Ruddy Turnstone [sp] (Arenaria interpres)
Common Redshank [sp] (Tringa totanus)
Black-headed Gull (Chroicocephalus ridibundus)
Mew Gull (Common) [group] (Larus canus canus/heinei)
Great Black-backed Gull (Larus marinus)
European Herring Gull [sp] (Larus argentatus)
Rock Dove (Feral) (Columba livia ‘feral’)
Common Wood Pigeon [sp] (Columba palumbus)
Eurasian Collared Dove [sp] (Streptopelia decaocto)
Eurasian Magpie [sp] (Pica pica)
Carrion Crow [sp] (Corvus corone)
Eurasian Blue Tit [sp] (Cyanistes caeruleus)
Common Starling [sp] (Sturnus vulgaris)
Common Blackbird [sp] (Turdus merula)
European Robin [sp] (Erithacus rubecula)
House Sparrow [sp] (Passer domesticus)
Dunnock [sp] (Prunella modularis)
White Wagtail (Pied) (Motacilla alba yarrellii)
Common Chaffinch [sp] (Fringilla coelebs)
European Goldfinch [sp] (Carduelis carduelis)

A Tour of Gravesend (2)

Posted: February 2, 2018 in Kent, UK
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Turning east and returning to the Riverfront we soon pass the Customs House and the headquarters of the Port of London Authority.

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Just east of here is New Tavern Fort, which replaced the blockhouse in the 18th century. Its well-preserved fortifications now stand in a riverside park. Originally built to defend the Thames against raiders during the American War of Independence, it was strengthened in the 19th century during The Napoleonic Wars. General Gordon, experienced in the construction of fortifications, was stationed here between 1865 and 1871 whilst he oversaw building works on the Thames forts. New Tavern Fort was decommissioned at the start of the 20th century but reused during WWII. Unfortunately, the buildings, which house a museum, were not open the day we were there.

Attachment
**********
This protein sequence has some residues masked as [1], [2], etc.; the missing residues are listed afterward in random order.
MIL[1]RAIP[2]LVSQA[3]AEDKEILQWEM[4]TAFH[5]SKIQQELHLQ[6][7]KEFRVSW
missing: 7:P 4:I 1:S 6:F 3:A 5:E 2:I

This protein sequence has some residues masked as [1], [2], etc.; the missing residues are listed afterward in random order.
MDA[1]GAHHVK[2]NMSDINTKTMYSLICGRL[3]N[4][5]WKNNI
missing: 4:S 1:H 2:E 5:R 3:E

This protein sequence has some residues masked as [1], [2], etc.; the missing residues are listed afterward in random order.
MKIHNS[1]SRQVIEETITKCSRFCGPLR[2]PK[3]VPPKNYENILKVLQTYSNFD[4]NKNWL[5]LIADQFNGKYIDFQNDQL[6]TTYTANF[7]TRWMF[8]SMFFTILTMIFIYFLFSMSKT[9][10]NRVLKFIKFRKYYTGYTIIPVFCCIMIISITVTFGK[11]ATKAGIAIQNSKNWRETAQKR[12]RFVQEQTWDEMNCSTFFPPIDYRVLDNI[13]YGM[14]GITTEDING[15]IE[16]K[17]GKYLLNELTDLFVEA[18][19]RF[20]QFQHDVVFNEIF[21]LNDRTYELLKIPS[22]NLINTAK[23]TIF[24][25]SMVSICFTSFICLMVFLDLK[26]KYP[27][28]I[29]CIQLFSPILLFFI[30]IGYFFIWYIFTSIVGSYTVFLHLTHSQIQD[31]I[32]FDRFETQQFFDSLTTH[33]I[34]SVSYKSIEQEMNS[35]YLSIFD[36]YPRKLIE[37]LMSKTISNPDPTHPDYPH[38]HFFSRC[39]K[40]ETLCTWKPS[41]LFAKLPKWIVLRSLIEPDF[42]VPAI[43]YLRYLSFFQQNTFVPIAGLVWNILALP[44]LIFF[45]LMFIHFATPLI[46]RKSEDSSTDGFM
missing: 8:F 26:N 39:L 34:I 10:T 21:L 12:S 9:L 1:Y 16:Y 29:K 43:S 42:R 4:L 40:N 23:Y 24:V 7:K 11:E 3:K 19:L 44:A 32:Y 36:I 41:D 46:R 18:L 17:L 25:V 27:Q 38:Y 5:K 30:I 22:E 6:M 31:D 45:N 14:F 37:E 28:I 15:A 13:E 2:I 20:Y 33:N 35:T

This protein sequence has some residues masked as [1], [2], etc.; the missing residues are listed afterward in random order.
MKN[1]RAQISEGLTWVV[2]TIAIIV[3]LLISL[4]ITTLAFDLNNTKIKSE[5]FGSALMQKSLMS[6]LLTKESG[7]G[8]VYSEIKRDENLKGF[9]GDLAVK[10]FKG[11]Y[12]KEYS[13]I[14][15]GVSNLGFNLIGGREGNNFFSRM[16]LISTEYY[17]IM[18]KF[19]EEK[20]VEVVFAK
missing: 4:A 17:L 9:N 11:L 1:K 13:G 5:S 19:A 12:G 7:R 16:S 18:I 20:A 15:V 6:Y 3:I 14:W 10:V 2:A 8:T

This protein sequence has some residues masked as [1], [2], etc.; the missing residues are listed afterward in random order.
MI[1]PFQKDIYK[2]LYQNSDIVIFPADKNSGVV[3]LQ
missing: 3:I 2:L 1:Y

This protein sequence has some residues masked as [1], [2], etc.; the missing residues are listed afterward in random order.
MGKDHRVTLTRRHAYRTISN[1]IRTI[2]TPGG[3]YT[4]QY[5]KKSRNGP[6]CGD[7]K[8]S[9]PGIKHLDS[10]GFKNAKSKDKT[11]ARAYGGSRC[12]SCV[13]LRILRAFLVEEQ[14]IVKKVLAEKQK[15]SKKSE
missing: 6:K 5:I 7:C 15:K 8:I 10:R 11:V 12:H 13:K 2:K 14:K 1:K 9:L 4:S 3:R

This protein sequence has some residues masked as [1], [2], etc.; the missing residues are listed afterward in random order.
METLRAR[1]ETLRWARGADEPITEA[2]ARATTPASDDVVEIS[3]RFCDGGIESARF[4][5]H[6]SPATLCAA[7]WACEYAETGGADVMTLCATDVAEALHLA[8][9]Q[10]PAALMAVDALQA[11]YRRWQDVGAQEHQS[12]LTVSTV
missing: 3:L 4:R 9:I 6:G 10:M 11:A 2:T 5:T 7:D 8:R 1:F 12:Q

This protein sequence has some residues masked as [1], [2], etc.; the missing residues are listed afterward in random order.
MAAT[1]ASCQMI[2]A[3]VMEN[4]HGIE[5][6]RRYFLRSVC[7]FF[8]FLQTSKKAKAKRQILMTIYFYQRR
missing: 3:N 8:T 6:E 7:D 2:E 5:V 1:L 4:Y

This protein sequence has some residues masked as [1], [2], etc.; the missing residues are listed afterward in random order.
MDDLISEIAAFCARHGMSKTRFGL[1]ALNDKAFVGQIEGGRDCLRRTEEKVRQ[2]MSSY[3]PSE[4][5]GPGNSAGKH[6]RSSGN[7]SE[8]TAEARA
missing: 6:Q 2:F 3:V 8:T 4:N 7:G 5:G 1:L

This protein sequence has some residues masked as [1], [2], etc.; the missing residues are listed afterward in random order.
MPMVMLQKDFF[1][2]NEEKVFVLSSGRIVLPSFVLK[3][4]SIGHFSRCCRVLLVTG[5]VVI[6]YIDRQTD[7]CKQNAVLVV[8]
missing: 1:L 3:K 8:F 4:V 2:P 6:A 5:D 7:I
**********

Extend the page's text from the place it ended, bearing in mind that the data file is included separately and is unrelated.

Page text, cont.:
Our final stop is what was once the canal basin of the Thames and Medway Canal. This was intended to provide a safe route to move ships from the dockyards at Woolwich and Deptford in London, through the newly constructed Higham and Strood tunnels, to the River Medway and the dockyard at Chatham – thus avoiding the waters of the open estuary. Construction began in 1799 and it finally opened in October 1824, by which time the Napoleonic war was over and the need for the use of the canal by the Navy had disappeared. It was opened to commercial traffic but it was never a success. In 1845 the railway between Gravesend and Strood laid a single track through the Higham and Strood Tunnels on the path adjacent to the canal. The following year the canal company sold the tunnels to the South Eastern Railway and the canal closed. The canal was filled in and the railway company laid a double track through the tunnels. All that can be seen now is the basin at Gravesend and the entrance to the Medway at Strood, although if you travel from Gravesend to Strood you still pass through the original canal tunnels.

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A Tour of Gravesend (1)

Posted: February 1, 2018 in Kent, UK
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After we left the Sikh temple we passed the Clock Tower built in 1887 to celebrate the Golden Jubilee of Queen Victoria. Inside are contained copies of newspapers and coins of the time.

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Then we walked down to the riverfront and visited the site of Gravesend Blockhouse. Built as part of the river defences in 1539. The gun platforms faced both east and west and it operated in conjunction with Tilbury Fort on the north bank of the river opposite Gravesend. It was remodelled in 1588 during the war with Spain and in 1667 during the war with the Dutch. It became obsolete in 1778 when the New Fort was built a little way to the east.